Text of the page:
It’s actually pretty common for a lot of LGBTQ pride-goers to skip the parade because Pride parties are where it’s at, but they present a whole host of other impediments for disabled guests.
Besides the obvious ADA accessible entrances and bathrooms that too many bars lack, there’s also strobe lights and loud music, which can be very distressing for people on the autistic spectrum, who have seizures or other sensory issues.
Videos are shown that don’t feature captions or speakers will address the crowd without the aid of sign language interpreters.
“My favorite local gay bar has two floors but no elevator,” Segarra, who is a semi-ambulatory wheelchair user, told me. “For me, climbing up a staircase can be as risky and painful as climbing a mountain barefoot,” she said.
Almost all the disabled people I spoke with described the loneliness they felt after pushing their limits and still leaving Pride events in pain and isolation. “I’ve shown up a couple of times to make comment,” Segarra added, “[but] nothing has changed in the past five years.”
The great thing about non-parade Pride events is that they can grant more leeway in how they’re organized, as Pride boards can be insular and difficult to get into if you’re not a business owner or a politician.
If the venue you’re renting doesn’t have ADA-accessible bathrooms, then rent portable toilets or ramps for entrances. If you’re going to have flashing lights and loud noises in most of the space, keep at least one quiet, scent-free room for people to escape to.
Most importantly, hire disabled people. We should be on Pride boards and organizing committees and event teams. You can hire disability consultants or delegate entire access teams with both disabled people and allies in them to make sure everyone feels safe and welcomed, and you can always consult this checklist.
The good news is, more and more people are getting the message.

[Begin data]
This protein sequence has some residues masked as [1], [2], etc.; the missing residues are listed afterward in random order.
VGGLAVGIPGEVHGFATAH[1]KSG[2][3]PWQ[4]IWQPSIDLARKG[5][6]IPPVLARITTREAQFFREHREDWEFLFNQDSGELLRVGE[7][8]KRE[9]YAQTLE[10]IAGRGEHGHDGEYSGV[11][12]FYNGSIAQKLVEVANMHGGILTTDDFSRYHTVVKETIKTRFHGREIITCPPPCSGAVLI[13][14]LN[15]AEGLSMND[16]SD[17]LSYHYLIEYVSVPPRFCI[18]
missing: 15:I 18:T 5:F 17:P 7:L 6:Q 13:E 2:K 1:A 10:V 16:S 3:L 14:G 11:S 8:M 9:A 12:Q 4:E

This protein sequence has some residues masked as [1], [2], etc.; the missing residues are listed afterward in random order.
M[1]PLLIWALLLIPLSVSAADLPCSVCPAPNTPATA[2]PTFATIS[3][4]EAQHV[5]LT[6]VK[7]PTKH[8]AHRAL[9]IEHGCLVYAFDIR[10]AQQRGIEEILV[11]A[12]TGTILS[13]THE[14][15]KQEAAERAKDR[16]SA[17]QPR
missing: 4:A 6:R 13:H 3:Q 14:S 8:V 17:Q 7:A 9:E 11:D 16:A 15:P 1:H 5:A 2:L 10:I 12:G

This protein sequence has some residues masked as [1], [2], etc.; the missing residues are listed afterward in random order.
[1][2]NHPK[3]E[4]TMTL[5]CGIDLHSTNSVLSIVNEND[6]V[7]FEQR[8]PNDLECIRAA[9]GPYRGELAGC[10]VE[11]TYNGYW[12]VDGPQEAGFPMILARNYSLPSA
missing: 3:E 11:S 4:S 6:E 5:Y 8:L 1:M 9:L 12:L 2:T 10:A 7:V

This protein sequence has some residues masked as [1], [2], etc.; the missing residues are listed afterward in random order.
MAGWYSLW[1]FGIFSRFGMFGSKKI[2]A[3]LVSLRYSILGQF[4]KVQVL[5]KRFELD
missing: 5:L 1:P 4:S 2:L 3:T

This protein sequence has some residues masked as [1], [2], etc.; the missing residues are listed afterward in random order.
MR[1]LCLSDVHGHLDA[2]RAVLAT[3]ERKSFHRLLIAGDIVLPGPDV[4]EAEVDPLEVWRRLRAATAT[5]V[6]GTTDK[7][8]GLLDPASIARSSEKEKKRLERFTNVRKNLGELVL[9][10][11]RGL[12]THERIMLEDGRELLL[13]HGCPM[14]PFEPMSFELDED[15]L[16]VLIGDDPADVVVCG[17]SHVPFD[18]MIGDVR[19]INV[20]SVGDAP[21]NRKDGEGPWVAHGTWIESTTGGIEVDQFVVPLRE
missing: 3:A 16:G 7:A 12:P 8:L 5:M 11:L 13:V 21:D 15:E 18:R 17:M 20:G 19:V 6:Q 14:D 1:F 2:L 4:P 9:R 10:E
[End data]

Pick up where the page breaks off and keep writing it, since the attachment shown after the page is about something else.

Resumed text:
Above all, don’t wait for disabled people to say something online or elsewhere to make accommodations just for them and just for that day—accessibility should be practiced always and everywhere, and especially at Pride. As Dominick Evans put it, “We are here, so make space for us.” It’s that simple.
Even if you’re not an organizer, there’s so much non-disabled people can do to make Pride more welcoming and inclusive to us. “I would highly recommend abled Pride participants to be engaged in the conversation about accessibility with disabled people,” Segarra says.
Follow the #SuckItAbleism or #AbledsAreWeird hashtags on social media to see what we’re talking about, then follow some organizations and disabled accounts on there to stay in the know. “Learn what to look for in regards to access, learn what inaccessibility looks like, and be vocal when you are witness to it,” Segarra adds.
Some basic crowd etiquette like not blocking or shoving people and watching where you’re going would also go a long way, too.
For disabled, blind, deaf/hard-of-hearing, neurodiverse and intellectually disabled people, we already face enormous obstacles in using public space, navigating the medical health systemche and with outright discrimination.
For the LGBT among that group, living with multiple marginalizations can make every day feel like work. Pride can be a time that reminds us that there is nothing shameful about who we are or how our bodies function or appear to others, but for too many of us, it is yet another reminder of how we are left behind.
“Pride started off as a riot led by trans women of color,” Bri M. told me. “Let’s take that same revolutionary spirit and make pride more accessible.” When you venture out this Pride season to celebrate another year of being queer, remember to be intentional about prioritizing accessibility for all.
“Disability justice happens when we all move together,” Bri M. added.
Bani Amor is a queer disabled travel writer from Ecuador by way of Brooklyn who explores the relationships between race, place and power. Their work has appeared in Fodor’s, Teen Vogue, and Yes! Magazine. Bani started the #CripTravel tag for travelers with disabilities to share their experiences on social media. Follow them on Instagram @baniamor and on Twitter @bani_amor.